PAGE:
Books Blog: English Literature & Linguistics

Percy Bysshe Shelley’s “Poetical Essay”

Posted in Poetry by Elliott Back on July 25th, 2010.

Lost for 200 years, Percy Shelley’s lost 20 page Poetical Essay, a treatise on poetry containing a previously unknown 172-line poem, has recently been rediscovered. The subject matter covers the desolation of war and British oppression in colonial India, written anonymously as “a Gentleman of the University of Oxford” and published in 1818. Quaritch recently sold the folio to private investor, so the poetry itself is lost to the world. We do have the cover page, though:

The only known lines come from Professor Henry R Woudhuysen, Professor of English at UCL:

Man must assert his native rights, must say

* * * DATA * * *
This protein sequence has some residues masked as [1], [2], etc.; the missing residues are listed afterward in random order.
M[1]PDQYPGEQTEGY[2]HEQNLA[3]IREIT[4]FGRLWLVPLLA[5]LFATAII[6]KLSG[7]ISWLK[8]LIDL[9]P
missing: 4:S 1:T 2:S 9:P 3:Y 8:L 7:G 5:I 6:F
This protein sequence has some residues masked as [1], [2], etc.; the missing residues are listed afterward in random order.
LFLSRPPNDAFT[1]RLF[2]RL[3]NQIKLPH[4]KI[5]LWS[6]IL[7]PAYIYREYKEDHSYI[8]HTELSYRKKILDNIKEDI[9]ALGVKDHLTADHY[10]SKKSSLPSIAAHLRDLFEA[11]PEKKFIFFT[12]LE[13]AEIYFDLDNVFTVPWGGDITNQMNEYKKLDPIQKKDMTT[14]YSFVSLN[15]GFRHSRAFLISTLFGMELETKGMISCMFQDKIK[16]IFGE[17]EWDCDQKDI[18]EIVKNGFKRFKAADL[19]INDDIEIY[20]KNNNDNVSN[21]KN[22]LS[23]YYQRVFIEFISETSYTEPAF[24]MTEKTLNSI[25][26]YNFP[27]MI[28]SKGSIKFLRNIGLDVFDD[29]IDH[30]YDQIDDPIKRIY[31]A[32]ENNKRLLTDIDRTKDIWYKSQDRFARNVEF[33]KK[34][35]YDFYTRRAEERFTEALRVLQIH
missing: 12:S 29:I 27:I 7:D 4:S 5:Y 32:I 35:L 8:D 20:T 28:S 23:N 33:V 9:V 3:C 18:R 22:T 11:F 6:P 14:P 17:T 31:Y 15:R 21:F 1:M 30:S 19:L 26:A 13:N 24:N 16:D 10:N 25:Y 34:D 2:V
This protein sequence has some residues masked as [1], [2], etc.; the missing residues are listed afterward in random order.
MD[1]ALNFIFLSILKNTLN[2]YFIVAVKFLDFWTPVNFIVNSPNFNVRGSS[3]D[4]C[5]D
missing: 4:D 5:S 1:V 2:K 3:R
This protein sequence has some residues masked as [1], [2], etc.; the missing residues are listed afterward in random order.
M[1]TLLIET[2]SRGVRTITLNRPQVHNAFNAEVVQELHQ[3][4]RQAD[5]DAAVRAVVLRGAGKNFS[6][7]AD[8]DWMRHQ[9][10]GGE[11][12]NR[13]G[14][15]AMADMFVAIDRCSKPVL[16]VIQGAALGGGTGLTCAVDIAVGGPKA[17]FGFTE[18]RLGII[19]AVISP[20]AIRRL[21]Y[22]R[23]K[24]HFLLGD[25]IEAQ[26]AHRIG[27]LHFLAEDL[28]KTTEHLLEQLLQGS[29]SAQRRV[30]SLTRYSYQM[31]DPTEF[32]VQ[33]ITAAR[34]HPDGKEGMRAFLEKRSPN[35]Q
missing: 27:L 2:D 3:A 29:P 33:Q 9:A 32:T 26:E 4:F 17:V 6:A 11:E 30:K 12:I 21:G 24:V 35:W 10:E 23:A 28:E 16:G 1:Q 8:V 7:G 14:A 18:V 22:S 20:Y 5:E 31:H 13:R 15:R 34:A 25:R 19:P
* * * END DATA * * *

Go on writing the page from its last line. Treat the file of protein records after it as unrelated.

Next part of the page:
We take from Monarchs’ hand the granted sway;
Oppressive law no more shall power retain,
Peace, love, and concord, once shall rule again,
And heal the anguish of a suffering world;
Then, then shall things which now confusedly hurled,
Seem Chaos, be resolved to order’s sway,
And error’s night be turned to virtue’s day –

These four lines from the Times UK are also said to come from the Poetical Essay:

Millions to fight compell’d, to fight or die
In mangled heaps on War’s red altar lie …
When legal murders swell the lists of pride;
When glory’s views the titled idiot guide.

In general, the public is disappointed that the private buyer has not chosen to release the poem to the world. Ready Steady Book cites Michael Rosen, “It seems to me incredible that a major poem has been found by a major poet and we can’t read it. This is the poem that almost certainly got Shelley chucked out of Oxford.”

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